YOD Gallery, Osaka
Takehito Fujii (b.1967) graduated from Nihon University College of Art in 1990. He has been active in Tokyo and Nagoya holding several solo exhibitions at commercial galleries, and participating in many group shows. In 2005, he was awarded the 8th Taro Okamoto Memorial Contemporary Art Award Semi-grand prize for his series of iron masks titled “Sculpture Punishment," placing famous figures of power, wealth and violence in beheaded condition. In “New Personification,” his other representative series, Fujii combines two-paradoxical elements, iron, base material of contemporary society, and dolls, media loaded with ethnological information of the past.
Making dolls from iron
Roughly speaking, when you attempt to produce goods, using iron as the raw material, the same thing goes for the creator’s individual sense of consciousness. That is, in order to make our present situation, iron influences human history and our living circumstances.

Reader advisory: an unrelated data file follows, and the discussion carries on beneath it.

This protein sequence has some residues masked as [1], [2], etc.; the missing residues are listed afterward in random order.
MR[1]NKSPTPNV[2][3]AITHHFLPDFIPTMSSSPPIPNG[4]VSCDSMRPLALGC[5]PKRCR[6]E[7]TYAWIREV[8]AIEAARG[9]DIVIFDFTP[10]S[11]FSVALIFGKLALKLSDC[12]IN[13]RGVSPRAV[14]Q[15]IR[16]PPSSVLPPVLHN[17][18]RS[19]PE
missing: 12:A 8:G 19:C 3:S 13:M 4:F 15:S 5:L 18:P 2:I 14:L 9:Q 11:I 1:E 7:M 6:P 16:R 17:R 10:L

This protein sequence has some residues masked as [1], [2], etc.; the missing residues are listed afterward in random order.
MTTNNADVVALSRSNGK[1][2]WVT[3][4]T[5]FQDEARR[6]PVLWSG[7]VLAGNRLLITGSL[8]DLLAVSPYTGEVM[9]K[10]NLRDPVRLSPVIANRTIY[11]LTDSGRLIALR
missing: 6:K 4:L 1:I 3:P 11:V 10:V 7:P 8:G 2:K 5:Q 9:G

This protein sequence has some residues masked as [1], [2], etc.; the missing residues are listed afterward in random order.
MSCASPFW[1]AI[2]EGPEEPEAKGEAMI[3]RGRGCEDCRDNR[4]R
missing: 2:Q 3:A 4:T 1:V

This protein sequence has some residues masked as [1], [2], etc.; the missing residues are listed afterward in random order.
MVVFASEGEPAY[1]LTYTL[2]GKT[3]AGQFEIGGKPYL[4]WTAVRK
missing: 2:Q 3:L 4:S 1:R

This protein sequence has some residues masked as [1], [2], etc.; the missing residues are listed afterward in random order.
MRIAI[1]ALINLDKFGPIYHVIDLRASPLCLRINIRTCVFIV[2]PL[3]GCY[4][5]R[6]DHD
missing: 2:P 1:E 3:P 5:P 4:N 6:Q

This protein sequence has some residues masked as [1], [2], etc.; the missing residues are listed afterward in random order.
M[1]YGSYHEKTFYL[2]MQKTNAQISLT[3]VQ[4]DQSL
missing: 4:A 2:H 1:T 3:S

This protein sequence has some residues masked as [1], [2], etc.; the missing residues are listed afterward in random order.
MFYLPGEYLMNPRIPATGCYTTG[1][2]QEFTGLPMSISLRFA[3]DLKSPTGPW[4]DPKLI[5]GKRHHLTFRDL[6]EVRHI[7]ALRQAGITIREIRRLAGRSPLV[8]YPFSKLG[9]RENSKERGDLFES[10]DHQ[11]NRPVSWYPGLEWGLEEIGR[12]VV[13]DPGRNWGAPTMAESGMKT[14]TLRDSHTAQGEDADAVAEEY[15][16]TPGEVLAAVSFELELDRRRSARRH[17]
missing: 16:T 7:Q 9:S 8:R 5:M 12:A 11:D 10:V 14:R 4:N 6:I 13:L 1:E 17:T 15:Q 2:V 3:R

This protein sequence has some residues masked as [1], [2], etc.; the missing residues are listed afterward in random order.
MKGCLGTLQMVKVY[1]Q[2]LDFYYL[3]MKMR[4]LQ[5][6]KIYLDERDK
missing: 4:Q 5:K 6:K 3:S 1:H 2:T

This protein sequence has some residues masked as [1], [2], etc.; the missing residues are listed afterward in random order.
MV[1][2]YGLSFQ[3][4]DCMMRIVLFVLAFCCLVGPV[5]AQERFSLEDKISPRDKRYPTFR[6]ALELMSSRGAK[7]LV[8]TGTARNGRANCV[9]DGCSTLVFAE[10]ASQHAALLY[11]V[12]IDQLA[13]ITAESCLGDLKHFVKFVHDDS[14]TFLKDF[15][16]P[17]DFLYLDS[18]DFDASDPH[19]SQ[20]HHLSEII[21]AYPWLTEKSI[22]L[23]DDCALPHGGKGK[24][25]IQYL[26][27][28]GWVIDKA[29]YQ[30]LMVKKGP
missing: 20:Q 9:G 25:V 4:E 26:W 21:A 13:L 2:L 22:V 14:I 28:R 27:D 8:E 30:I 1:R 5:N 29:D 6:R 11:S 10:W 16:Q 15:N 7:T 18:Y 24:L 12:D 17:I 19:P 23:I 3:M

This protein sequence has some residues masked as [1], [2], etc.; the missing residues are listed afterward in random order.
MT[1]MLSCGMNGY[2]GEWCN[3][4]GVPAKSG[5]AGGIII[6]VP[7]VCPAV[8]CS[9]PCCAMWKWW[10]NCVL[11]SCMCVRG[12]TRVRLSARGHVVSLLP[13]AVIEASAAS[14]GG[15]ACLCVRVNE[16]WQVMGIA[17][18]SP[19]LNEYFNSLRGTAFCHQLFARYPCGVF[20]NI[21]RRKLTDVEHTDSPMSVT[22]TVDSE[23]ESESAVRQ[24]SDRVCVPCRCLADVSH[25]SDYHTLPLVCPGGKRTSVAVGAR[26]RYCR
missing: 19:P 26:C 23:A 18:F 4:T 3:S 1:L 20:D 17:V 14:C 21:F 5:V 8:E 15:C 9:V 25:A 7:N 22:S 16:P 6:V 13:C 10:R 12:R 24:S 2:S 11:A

Then when one tries to produce dolls, the creator’s sense may naturally date back to a certain time rooted in the past, when things like voodoo-like objects and god-like icons had an effect.
The retreated world which replaced the rise of the “iron age” was the one where dolls functioned in the community. This creation of the iron doll has been pulled in opposite directions throughout human history and had vastly different opposing elements in the use of language, that is “iron” as a raw material and “doll” as the motif, which make up the iron doll. Making an iron doll is the production procedure of a soft, introverted playful object made by a “macho” cast-iron labor process.
However, if an “iron doll” has been produced under strange conditions, overcoming the presenting combination of “iron”＋“doll” elements, and if this can exist independently with some qualities, this iron doll can be realized as in Surrealism. In addition, we can also say it is a form of “dépaysement” which is realized by substance in an actual space.